See you on the beach,
Fishing was awesome this week with lots of fish being caught off W. Van. Our guides Eddie and Dimitri and Warren were all into a lot of coho, pinks, and even a sockeye bit the gear this week. There were a lot of chinook hooked as well, both by trolling the coho and pink gear and getting chinook incidentally as well as using anchovies and targeting these larger fish.
The white UV or white hootchy is still the number one producer for the coho on a fast troll, and by fast we mean at least a 45 degree cable angle. For detailed pictures of the flashers and hootchies we are using, look at last weeks report as we went into detail on what flashers and hootchies to use for coho and pinks off W. Van. Just a reminder that sockeye must be released with care as you will often catch sockeye on pink hootchies when fishing for pinks. Sockeye have a large eye, small scales, and no spots, and this time of year they are very chrome with a bright bluish green back. You can retain 2 hatchery coho per day and 4 pinks per day but your total daily limit is 4 salmon, regardless of species. So a lot of anglers are keeping 2 hatchery coho and then 2 pinks.
It was good to see more chinook being caught off W. Van and the Bell Buoy this week and this fishery will only get better as we get into August. A good way to approach the day is to fish for coho and pinks off W. Van in the morning and then focus on chinook later on in the day over at the Bell Buoy off Point Grey.
Now back to the pinks, we are really going to see a lot more show up in the coming weeks, so expect some good to red hot action by trolling pink hoothcies on a 28-32 inch leader behind your favourite flasher. We have a large selection of pink gear in stock right now like hootchies, spinners and spoons, jigs, and custom flies. We like to carry some fly rods and light spinning setups on our boats as in the coming weeks you will see large schools of pinks that you can cast flies or spoons to and the action can awesome. This is already happening up in Howe Sound as we have had some awesome days fly fishing for pinks from the beach as well as from the boat. Don’t be afraid to go exploring up in this area and look for schools of pinks showing themselves on the surface, especially from first light to around 10:00 am or so. After that they tend to go deep and jigging with pink lures works well or use a fast sinking line if you are fly fishing.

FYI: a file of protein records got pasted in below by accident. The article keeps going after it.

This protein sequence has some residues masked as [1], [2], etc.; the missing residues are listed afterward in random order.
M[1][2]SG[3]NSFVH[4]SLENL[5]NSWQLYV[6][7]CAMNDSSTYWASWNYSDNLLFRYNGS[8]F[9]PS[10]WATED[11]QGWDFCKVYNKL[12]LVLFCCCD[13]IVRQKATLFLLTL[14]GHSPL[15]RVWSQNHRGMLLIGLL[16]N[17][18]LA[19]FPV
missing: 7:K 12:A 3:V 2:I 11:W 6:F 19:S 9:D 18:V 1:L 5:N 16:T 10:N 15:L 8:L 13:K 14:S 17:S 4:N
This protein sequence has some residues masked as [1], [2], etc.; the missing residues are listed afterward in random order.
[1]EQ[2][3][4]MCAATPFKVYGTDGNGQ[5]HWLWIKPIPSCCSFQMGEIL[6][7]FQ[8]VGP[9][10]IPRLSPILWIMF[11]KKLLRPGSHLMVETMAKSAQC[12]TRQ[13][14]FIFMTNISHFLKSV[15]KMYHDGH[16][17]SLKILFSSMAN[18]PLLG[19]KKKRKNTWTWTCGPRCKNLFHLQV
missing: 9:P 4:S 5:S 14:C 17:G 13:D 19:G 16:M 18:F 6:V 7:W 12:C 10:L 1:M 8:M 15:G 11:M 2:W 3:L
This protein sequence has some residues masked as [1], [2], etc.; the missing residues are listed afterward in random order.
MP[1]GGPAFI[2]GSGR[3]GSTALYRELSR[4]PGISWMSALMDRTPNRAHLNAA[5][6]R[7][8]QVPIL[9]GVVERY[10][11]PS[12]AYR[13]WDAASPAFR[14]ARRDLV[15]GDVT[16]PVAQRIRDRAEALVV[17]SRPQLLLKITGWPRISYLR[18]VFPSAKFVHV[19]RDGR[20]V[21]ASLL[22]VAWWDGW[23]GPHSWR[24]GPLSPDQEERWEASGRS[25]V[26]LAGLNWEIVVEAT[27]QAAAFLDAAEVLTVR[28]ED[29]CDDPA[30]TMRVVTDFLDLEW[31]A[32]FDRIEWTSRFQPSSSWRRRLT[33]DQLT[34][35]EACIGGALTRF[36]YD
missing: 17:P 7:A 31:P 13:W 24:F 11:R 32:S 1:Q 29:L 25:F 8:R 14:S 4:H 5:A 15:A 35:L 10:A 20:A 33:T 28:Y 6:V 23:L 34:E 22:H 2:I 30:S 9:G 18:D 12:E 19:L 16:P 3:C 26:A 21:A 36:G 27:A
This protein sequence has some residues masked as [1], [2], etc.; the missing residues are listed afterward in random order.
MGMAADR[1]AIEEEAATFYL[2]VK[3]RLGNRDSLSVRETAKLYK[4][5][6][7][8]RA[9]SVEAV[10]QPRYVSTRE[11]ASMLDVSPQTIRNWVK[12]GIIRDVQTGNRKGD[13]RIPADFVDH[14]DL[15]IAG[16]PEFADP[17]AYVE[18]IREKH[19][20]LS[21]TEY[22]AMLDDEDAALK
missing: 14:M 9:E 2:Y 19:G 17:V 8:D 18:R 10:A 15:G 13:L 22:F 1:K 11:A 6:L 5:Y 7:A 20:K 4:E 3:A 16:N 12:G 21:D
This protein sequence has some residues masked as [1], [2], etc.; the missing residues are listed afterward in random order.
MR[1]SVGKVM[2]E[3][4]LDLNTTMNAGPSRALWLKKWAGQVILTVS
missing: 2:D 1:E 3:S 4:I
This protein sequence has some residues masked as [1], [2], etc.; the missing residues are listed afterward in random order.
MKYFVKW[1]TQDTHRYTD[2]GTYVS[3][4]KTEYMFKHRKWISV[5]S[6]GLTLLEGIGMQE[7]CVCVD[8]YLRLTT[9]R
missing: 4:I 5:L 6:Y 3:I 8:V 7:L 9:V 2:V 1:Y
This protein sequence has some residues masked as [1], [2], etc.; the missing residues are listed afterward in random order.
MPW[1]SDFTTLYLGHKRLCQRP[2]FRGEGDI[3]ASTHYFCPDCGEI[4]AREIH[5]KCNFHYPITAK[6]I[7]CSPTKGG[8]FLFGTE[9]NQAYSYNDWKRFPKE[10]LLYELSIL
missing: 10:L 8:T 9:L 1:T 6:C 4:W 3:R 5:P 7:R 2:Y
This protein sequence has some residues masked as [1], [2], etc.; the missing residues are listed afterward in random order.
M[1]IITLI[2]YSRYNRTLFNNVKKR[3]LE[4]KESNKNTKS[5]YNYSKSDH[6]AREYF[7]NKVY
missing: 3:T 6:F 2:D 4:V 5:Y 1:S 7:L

We will keep you advised of the situation on the Fraser Mouth as this area is currently closed and we are thinking it will open around August 1st. This will allow us to fish for chinook off the S. Arm and for pinks as well. It is not a guarantee that it will open August 1st, so check the regs before you head out. We will be talking to DFO before our next report on Friday, July 31st and will let you know what they say. The main concern is the Fraser is about 35% lower than normal for this time of year and about 3.5 degrees C warmer than normal. This means there could be an increased in river mortality for migrating salmon due to the low and warm conditions.
See you on the water or in the shop,
The PA Saltwater Guide Team: Jason, Eddie, Dimitri, Warren